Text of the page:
The Anne Braden Institute for Social Justice Research — part of UofL’s College of Arts and Sciences — is inviting adults of all ages, races, faiths, backgrounds and Jefferson County neighborhoods to register for its Healing History Academy (HHA).
“We are especially recruiting people who are not already activists or scholars in these fields, but ordinary Louisvillians who care about a more peaceful and united community and who want to immerse themselves in history as a healing force,” said ABI Director Cate Fosl, a historian of the U.S. civil rights movement.
HHA participants will commit to attend one three-hour evening session each month for six months starting in August.
“We will have many different types of learning — films, talks by historians and other scholars, theatrical pieces, book discussions and small-group activities,” Fosl said. “We will also feature six additional optional programs open to all in the Louisville community — which we will especially encourage HHA members to attend.”
Those sessions are just the beginning. After participants learn about Louisville’s race history, ABI, she said, will give them tools and resources to go out into their neighborhoods or workplaces to share their new knowledge in some way — such as creating a history exhibit for a local library branch or hosting a community conversation about a current controversy.
“It is our belief that knowing the history of U.S. racial injustices and of the movements to change them is a crucial first step toward racial healing. History alone isn’t enough; we have to have concrete actions and policy measures in order to achieve full racial and social justice in the United States,” Fosl said.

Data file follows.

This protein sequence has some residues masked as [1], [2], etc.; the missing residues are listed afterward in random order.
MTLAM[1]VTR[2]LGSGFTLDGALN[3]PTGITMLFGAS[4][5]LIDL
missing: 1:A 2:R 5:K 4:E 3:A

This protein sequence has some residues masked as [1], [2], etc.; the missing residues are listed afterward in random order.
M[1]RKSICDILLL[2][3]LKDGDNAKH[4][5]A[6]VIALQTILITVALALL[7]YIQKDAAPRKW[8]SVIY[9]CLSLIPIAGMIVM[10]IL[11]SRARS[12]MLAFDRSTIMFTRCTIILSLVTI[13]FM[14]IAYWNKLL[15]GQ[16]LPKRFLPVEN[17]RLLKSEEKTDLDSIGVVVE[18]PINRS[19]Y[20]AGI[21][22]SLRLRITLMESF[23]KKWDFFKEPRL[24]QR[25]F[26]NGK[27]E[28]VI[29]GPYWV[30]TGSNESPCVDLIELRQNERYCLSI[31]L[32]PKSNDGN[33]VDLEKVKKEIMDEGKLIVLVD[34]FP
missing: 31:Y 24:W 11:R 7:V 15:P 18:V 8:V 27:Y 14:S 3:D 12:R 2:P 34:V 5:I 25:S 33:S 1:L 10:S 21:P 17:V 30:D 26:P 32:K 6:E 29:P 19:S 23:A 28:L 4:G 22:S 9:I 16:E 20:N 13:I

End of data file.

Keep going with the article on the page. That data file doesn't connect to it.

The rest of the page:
HHA is one local initiative being funded by the W.K. Kellogg Foundation through an America Healing: A Racial Equity Initiative grant to the Louisville Metro Department of Public Health and Wellness Center for Health Equity. UofL is a subcontractor.
The foundation has committed $75 million nationally to racial healing, which it defines as efforts “to acknowledge the wrongs and group suffering of the past while trying to address the cumulative and current consequences of the past injustices.”
The city’s grant, said Anneta Arno, director of Louisville’s Center for Health Equity, seeks to address racial inequities by addressing structural racism.
Key partners on the $400,000 grant will lead different collaborative projects to address the issues from different, but integrated viewpoints, including history, health equity, human and civil rights, disproportionality and policy change, she said.
Also under the city’s grant, the Office for International Diversity and Outreach Programs at UofL’s College of Arts and Sciences is conducting a youth leadership institute called Reclaiming Our Dreams. ABI is also working with the Center for Health Equity and other community organizations to create a health equity report.
Other Louisville participants in America Healing are the Jefferson County Race, Community and Child Welfare Initiative, Louisville Metro Human Relations Commission, and Women in Transition.
People who want to participate in the Healing History Academy should submit an application by July 1. Download an application or call (502) 852-6142.